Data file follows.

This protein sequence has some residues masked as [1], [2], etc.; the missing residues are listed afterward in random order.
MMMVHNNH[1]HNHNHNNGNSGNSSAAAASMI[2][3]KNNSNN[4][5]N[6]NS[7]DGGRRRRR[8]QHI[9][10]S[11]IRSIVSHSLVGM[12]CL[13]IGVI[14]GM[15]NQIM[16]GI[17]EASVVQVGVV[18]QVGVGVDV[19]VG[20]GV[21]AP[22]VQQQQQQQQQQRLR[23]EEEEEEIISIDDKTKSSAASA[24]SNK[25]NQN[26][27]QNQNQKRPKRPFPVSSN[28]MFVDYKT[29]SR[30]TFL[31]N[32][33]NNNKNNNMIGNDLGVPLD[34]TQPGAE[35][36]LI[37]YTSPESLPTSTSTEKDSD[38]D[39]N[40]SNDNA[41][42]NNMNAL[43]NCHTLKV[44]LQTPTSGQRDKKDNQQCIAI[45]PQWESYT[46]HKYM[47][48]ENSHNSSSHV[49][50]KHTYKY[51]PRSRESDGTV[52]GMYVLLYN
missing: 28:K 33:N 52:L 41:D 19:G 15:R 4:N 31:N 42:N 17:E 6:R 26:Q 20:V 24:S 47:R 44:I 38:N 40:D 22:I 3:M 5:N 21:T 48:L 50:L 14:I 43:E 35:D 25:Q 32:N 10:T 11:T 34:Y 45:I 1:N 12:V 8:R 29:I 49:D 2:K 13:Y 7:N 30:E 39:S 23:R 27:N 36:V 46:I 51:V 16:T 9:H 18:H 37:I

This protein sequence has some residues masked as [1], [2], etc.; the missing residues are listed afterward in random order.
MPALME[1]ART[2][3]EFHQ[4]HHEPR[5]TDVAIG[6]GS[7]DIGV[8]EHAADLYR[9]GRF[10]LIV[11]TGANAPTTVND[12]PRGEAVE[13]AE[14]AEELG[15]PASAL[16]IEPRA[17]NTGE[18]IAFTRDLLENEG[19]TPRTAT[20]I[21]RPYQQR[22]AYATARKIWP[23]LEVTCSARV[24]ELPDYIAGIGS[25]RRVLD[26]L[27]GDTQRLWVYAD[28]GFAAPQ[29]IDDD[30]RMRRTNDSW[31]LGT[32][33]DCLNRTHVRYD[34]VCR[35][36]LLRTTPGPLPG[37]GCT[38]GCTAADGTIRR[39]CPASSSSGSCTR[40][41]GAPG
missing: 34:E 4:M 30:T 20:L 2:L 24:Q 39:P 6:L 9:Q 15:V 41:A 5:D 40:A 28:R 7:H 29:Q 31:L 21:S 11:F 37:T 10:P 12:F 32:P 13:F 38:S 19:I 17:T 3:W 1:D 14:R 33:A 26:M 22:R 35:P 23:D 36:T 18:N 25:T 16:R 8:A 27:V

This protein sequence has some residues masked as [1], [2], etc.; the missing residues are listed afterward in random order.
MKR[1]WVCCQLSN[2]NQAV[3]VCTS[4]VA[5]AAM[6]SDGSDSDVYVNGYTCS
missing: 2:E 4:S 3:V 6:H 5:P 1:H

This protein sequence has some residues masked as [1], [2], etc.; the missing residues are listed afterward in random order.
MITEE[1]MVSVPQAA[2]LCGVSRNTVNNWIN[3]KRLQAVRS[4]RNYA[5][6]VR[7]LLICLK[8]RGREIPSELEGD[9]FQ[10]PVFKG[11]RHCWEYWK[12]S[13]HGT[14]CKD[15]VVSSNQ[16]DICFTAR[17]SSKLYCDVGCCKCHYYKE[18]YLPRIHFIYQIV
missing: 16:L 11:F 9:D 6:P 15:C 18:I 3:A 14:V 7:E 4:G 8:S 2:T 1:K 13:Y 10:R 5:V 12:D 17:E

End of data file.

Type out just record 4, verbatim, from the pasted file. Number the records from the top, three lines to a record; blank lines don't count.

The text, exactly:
This protein sequence has some residues masked as [1], [2], etc.; the missing residues are listed afterward in random order.
MITEE[1]MVSVPQAA[2]LCGVSRNTVNNWIN[3]KRLQAVRS[4]RNYA[5][6]VR[7]LLICLK[8]RGREIPSELEGD[9]FQ[10]PVFKG[11]RHCWEYWK[12]S[13]HGT[14]CKD[15]VVSSNQ[16]DICFTAR[17]SSKLYCDVGCCKCHYYKE[18]YLPRIHFIYQIV
missing: 16:L 11:F 9:D 6:P 15:C 18:I 3:A 14:V 7:E 4:G 8:S 2:T 1:K 13:Y 10:R 5:V 12:D 17:E